Pandemic Data

In 2020, as the COVID-19 pandemic swept the world, the global technology sector, equipped with unprecedented wealth and power, mobilised to seize the opportunity.

Our open-access edited collection, published by Meatspace Press in August 2020, provides an account of what happened next, capturing the emergent conflicts and responses around the world. The essays provide an international perspective on the implications of these developments for justice: they make it possible to compare how the intersection of state and corporate power—and the way that power is targeted and exercised—confronts, and invites resistance from, civil society in countries worldwide. The book was officially launched in September 2020 at an event organised with the Ada Lovelace Institute. It has been discussed at the Oxford Internet Institute, and reviewed on [email protected], Security Dialogue, European Data Protection Law Review, and Surveillance & Society. The book’s innovative design has been featured in Eye Magazine and It’s Nice That.

We have initiated a new series of essays to build and expand on the book. The Data and Pandemic Politics series, featured below, focuses on regional and country issues in more detail, following the development of the pandemic and of data and technology in response to it. If you would like to contribute, please get in touch with us at [email protected].

Essay #8 in the Data and Pandemic Politics series on data justice and COVID-19 Editors’ Note: In this essay, Goldsman and Montenegro examine the complex rights issues relating to sexting in a political climate made tense by pandemic-related surveillance and crackdowns on political and civil freedoms.…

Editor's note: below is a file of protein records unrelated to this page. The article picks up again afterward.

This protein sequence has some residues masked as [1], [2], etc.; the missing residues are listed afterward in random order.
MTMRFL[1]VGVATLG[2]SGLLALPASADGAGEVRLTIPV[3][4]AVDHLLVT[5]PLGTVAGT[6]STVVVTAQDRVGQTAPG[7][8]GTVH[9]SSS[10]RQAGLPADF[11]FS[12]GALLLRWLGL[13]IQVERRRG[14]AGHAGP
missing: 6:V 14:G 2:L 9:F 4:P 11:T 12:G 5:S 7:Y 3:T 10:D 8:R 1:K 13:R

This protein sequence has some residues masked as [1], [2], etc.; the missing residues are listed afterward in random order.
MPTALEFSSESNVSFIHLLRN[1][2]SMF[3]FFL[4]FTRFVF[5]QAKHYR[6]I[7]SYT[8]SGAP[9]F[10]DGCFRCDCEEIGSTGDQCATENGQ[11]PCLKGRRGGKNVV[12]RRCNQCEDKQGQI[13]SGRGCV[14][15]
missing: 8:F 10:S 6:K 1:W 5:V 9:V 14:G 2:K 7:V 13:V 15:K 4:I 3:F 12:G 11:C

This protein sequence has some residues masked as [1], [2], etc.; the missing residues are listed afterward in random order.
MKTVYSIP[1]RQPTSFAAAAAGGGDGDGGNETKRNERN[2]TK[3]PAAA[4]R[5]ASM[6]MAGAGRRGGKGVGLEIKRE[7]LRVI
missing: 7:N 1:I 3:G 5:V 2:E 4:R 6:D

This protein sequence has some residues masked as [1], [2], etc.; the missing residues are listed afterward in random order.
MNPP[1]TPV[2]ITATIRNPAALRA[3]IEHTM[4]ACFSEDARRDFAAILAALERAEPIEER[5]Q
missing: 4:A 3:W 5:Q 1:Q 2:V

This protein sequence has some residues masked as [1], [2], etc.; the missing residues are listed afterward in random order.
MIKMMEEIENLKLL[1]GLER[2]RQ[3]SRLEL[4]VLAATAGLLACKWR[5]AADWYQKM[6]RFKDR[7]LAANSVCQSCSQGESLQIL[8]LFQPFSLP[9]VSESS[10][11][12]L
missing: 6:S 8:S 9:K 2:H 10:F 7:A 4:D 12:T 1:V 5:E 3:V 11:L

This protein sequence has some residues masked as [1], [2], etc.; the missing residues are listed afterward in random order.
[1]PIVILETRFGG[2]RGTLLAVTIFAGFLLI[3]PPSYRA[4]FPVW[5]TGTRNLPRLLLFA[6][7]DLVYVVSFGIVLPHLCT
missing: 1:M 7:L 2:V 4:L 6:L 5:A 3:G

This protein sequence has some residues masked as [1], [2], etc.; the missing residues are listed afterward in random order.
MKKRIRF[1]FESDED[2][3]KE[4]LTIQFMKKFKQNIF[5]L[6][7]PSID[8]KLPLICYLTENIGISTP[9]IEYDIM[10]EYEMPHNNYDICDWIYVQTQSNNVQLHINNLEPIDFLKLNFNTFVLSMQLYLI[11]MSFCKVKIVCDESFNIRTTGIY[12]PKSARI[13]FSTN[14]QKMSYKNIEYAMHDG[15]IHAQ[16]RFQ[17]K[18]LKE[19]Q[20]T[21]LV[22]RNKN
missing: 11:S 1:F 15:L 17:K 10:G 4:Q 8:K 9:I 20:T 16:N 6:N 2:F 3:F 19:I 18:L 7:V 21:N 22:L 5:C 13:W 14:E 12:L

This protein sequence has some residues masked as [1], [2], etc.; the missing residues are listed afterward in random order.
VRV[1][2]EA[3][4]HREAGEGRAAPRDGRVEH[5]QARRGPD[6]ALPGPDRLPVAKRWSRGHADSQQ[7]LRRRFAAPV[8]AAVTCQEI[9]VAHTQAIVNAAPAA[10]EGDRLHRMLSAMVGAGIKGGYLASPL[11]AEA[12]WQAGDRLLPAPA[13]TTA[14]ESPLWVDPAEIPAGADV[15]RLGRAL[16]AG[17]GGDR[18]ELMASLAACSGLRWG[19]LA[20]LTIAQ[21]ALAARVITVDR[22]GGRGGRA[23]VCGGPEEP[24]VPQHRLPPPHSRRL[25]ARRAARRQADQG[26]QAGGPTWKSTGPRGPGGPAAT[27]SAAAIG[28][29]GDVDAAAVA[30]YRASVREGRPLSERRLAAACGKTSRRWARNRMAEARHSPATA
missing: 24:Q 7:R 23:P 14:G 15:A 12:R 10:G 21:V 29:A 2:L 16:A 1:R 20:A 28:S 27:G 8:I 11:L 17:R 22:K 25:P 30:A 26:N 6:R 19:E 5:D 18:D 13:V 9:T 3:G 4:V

Essay #4 in the Data and Pandemic Politics series on data justice and COVID-19 Editors’ Note: The pandemic’s effects have differed along the lines of income level, gender, race and ethnicity, and access to opportunity, among many other divides.…

Essay #3 in the Data and Pandemic Politics series on data justice and COVID-19 Editors’ Note: Drawing on the open-access collection, in this post Silvia Masiero identifies three themes for further research to address: how the pandemic is influencing and (re)shaping the digital systems related to social protection, how it is producing or amplifying data-induced injustices, and what constitutes the intersection of data injustices with pre-existing forms of oppression and inequality.…

Essay #2 in the Data and Pandemic Politics series on data justice and COVID-19 Editors’ Note: The South African government has used the rise in mobile contact tracing during the pandemic to try to increase, and centralise control over, geolocation data through the participation of commercial tech firms.…

About the project

Places and populations that were previously digitally invisible are now part of a ‘data revolution’ that is being hailed as a transformative tool for human and economic development. Yet this unprecedented expansion of the power to digitally monitor, sort, and intervene is not well connected to the idea of social justice, nor is there a clear concept of how broader access to the benefits of data technologies can be achieved without amplifying misrepresentation, discrimination, and power asymmetries.

We therefore need a new framework for data justice integrating data privacy, non-discrimination, and non-use of data technologies into the same framework as positive freedoms such as representation and access to data. This project will research the lived experience of data technologies in high- and low-income countries worldwide, seeking to understand people’s basic needs with regard to these technologies. We will also seek the perspectives of civil society organisations, technology companies, and policymakers.